Claudette Commanda, an Algonquin Anishinaabe elder of the Kitigan Zibi Anishinabeg First Nation, has been named Chancellor of the University of Ottawa.
She is the first Indigenous person and only the third woman to hold the position in the school’s 174-year history. She will succeed Calin Rovinescu when his second term ends this fall.
“This means honor, pride and happiness to me, but it also means bringing affirmation and recognition that Algonquin people have so much to contribute, and we will continue to contribute,” Commanda said on Thursday. “I am very humbled, very honored and very happy.”
Commanda, 66, said she was committed a long time ago to giving back to the university because it was always supportive.
“I know the University of Ottawa is committed to reconciliation. It is committed to the calls to action and to building the right relationship with and supporting indigenous peoples, and I will use the position to continue the work I have done to raise awareness.”
Commanda cited a sentiment she had long heard from the elderly, including her grandfather William Commanda: Education got us into this mess and education will get us out of this mess. Similarly, she invoked the spirit of Chief Dan George, who said in his critical Lament for Confederation speech in 1967, “I will seize the tools of the white man’s success—his education, his skills, and with this new tools I will build my race in the proudest segment of your society.”
“So let’s build that foundation of respect and understanding between Indigenous and non-Indigenous people and students,” Commanda said.
Commanda’s relationship with uOttawa goes back 35 years, when she first started school as a student in 1987.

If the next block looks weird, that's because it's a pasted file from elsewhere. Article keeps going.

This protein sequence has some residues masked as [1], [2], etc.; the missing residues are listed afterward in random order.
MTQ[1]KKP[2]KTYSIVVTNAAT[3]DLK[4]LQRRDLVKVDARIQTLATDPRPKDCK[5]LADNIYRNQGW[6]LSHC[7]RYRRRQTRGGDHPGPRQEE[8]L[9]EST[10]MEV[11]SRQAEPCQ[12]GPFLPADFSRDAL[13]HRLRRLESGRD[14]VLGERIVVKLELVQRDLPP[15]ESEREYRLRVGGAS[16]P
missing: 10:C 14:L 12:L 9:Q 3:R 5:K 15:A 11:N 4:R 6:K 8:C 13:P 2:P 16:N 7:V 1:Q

She founded a First Nations sorority to help improve their representation at the school and established an indigenous resource center now known as the Mashkawazìwogamig Indigenous Resource Center.
Commanda has an arts degree in history and religious studies from the school, as well as a law degree. In 2009 she was inducted into the Common Law Honor Society.
She taught at uOttawa’s Institute of Women’s Studies, the Faculty of Law and the Faculty of Education. With the Indigenous Studies program, she taught courses on First Nations Women, Native Education, First Nations people and history, and Indigenous traditions and decolonization.
Five years ago, she became the first ever Elder in Residence to be appointed to the Faculty of Law at the University of Ottawa. She was also special adviser on reconciliation to the dean of the Faculty of Law. She is the first heritage member of the First Nation to be appointed to the university’s board of directors.
As Executive Director of the First Nations Confederacy of Cultural Centers, she also received the 2020 Indspire Award for Culture, Heritage and Spirituality.
“She will continue to bring her leadership, passion and wisdom, on behalf of indigenous peoples, to the university as a whole,” said uOttawa President and Vice Chancellor Jacques Frémont.